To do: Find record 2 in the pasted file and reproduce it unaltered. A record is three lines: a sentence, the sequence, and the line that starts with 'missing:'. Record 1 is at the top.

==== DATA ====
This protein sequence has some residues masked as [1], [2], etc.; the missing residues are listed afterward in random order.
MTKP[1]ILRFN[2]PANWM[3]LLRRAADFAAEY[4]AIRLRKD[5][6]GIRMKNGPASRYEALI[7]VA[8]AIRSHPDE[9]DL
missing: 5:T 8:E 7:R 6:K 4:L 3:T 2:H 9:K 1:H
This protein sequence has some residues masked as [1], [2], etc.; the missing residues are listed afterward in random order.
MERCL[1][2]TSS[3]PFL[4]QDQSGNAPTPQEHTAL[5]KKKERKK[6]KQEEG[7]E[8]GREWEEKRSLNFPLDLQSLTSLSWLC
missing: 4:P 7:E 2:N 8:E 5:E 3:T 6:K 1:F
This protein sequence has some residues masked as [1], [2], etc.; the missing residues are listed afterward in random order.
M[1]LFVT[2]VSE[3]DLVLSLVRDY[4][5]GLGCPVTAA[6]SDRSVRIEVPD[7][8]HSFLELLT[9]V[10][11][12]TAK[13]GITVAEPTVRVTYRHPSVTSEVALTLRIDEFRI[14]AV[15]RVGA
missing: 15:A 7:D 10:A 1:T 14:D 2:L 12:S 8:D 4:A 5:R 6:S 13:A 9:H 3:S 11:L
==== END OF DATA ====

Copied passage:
This protein sequence has some residues masked as [1], [2], etc.; the missing residues are listed afterward in random order.
MERCL[1][2]TSS[3]PFL[4]QDQSGNAPTPQEHTAL[5]KKKERKK[6]KQEEG[7]E[8]GREWEEKRSLNFPLDLQSLTSLSWLC
missing: 4:P 7:E 2:N 8:E 5:E 3:T 6:K 1:F